Using a Multimeter to Check Voltage, Continuity, and Resistance   

Multimeter - electronic device

As a lighting professional, you’re likely aware that multimeters are vital tools for assessing an exhaustive range of electrical elements. They’re wildly versatile, a breeze to operate, and their ability to streamline operations makes it a no-brainer when considering adding them to your toolbox. We’ll briefly explore the advantages behind these trusty instruments and how they, when used properly, can return multiple times their cost with just a couple of uses.  

Multimeter vs. Voltmeter  

If you’re in the lighting business and have yet to reap the benefits of a multimeter, it’s time to get on board with this tool that’s been around since the 1920s—plain and simple. Perhaps you’re a voltmeter purist and don’t see an immediate need to upgrade. While a voltmeter is perfect for scoping out voltage drops, a multimeter is the Renaissance Man of electrical system measuring, capable of troubleshooting almost every electrical fault. No matter how often you use multimeters, there is always more you can coax out of them with the knowledge of how they work. Let’s examine how you can use multimeters to upgrade your proficiency and simplify your professional routine.   

How to Use a Multimeter to Check Voltage  

  1. Plug the multimeter leads into the terminals. For those who are unfamiliar, the terminals are usually color coded, with red for positive and black for neutral or common. Some multimeters have two positive terminals: one for Voltage and Resistance and the other for Amperage. 
  1. Set the multimeter to volts AC (V + ~) 
  1. Set the multimeter to 120 V. 
  1. To test the outlet, first unplug the transformer from the outlet. 
  1. Holding the probes by their insulated handles, insert the black neutral wire into the outlet’s larger neutral slot before inserting the red hot wire into the smaller hot slot. ALWAYS insert the neutral probe in the neutral slot first. If you start with the hot slot, the other multimeter probe becomes energized, increasing the risk for shock.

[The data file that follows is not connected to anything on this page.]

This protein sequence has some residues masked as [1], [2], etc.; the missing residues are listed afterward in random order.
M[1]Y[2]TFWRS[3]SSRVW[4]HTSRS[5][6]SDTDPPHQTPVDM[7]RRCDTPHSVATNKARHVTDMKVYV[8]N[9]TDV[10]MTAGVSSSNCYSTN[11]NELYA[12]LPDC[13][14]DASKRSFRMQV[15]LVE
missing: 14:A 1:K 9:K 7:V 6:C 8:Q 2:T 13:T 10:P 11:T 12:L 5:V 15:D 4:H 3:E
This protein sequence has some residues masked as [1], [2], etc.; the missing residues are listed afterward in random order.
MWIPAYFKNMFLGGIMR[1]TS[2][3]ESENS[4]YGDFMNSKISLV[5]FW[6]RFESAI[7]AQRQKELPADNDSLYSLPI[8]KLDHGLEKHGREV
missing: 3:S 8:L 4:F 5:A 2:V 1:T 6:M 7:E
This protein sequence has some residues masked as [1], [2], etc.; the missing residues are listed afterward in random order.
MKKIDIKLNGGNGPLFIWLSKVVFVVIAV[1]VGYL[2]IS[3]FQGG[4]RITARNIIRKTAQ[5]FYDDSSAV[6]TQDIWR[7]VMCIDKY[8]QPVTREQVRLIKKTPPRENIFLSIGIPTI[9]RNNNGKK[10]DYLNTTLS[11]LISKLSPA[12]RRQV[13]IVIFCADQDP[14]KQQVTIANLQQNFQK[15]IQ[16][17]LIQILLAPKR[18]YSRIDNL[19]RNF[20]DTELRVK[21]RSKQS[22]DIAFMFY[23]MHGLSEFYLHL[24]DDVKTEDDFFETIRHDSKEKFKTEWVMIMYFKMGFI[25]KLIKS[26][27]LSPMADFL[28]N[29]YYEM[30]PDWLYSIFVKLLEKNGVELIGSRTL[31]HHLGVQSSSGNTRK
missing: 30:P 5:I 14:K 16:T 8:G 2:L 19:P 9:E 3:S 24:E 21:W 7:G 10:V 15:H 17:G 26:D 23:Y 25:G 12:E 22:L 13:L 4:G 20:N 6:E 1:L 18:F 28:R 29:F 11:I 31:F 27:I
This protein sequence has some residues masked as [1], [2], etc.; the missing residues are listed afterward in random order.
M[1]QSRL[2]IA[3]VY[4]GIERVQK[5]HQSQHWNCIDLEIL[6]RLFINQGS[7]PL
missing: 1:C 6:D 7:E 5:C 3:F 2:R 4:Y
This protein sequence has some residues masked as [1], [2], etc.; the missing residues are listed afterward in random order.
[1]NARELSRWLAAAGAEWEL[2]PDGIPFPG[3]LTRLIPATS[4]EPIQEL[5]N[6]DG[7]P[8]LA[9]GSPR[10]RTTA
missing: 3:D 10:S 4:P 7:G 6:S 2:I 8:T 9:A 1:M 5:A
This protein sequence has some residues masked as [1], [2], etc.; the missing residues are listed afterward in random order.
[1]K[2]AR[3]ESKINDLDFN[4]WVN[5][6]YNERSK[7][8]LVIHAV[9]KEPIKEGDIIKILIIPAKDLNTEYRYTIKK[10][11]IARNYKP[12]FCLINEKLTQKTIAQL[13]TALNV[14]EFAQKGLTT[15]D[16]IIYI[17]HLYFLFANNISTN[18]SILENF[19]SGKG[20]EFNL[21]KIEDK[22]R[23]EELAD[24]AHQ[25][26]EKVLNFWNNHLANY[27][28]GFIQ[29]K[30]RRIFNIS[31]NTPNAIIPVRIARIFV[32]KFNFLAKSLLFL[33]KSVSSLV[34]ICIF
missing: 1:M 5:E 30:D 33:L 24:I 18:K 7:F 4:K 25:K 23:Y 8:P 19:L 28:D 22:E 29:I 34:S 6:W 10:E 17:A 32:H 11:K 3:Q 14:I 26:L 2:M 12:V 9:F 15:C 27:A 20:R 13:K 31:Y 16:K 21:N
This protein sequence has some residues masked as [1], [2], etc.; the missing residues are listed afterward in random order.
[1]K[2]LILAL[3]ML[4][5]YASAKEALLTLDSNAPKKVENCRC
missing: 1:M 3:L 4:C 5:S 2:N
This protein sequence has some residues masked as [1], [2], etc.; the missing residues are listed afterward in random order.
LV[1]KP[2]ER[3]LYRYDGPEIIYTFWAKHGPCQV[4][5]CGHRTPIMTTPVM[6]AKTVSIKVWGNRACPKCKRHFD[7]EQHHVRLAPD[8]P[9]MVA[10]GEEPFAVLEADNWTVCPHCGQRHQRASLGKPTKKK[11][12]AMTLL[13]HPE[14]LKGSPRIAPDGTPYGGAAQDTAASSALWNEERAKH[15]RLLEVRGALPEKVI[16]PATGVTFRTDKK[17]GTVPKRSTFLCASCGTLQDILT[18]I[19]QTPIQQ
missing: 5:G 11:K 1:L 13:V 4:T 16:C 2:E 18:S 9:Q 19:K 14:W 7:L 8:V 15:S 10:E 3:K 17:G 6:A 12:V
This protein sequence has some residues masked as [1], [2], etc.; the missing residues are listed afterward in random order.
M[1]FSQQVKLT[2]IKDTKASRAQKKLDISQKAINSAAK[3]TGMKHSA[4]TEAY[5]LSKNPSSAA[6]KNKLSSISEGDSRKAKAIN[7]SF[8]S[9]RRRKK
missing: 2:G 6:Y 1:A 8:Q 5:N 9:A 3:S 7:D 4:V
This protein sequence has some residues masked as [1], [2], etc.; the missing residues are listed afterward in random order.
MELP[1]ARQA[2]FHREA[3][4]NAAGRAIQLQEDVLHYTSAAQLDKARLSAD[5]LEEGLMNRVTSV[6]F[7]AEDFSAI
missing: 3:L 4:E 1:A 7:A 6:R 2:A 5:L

1. The multimeter should display 110 to 120 V. If not, it might require replacement.  
  1. Insert the neutral probe into the ground slot then the hot probe in the hot slot to verify if the ground wire has a complete path back to the breaker panel. 
  1. To test the transformer, plug the transformer into the outlet, leaving adequate space to access the outlet inside the transformer.  
  1. Place the black and red probes into the neutral and hot slots respectively. As with the outlet, if the reading is significantly estranged from 120 V, there might be an issue with the transformer. Sometimes transformers can get overloaded or burned out. If the transformer is an older model, it’s likely to have visible evidence of wear and tear, meaning it needs immediate replacement.  
  1. To test the wires, head to the end of the wire run.  
  1. Touch the probes to the exposed copper ends to obtain a reading of 12 V. The closer to 12 V the lamp can get, the longer it’s expected to last. If it’s falling below 10 V, it might not be receiving enough power. To rule out this possibility, check connections between the lights with low power. If you have a hub, make sure the connections are secure and corrosion-free. 

How to Use a Multimeter to Check Continuity and Resistance 

A common use of continuity testing is checking the functionality of a power cord. 

  1. Set the multimeter to Ω (ohms). 
  1. Disconnect the power from the circuit breaker.  
  1. Touch one of the multimeter probes to one of the prongs on the male side of the power cord. 
  1. Insert the other probe into the corresponding slot on the female end of the cord. If there is continuity, the multimeter will release an audible beep. 
  1. Repeat this process on the remaining male prong and female slot. If there’s no beep on either side, the power cord needs replacement. 
  1. Touch one of the probes to one of the prongs on the male end of the cord and the other probe to the other male prong on the same end. If the meter beeps, there might be a short and the cord needs replacement. 

If your multimeter isn’t equipped with a continuity setting, no problem—you can still test the Resistance. Simply turn the selection knob to Ω (ohms) and follow the same steps as the Continuity testing procedure. However, instead of listening for a beep, you’re looking for a 0 and 1 on the display. If the display reads 1 or OL (Open Loop), the cord should be replaced as it lacks continuity. 

If you require further information regarding multimeter testing, our expert Customer Service representatives are ready to help.  

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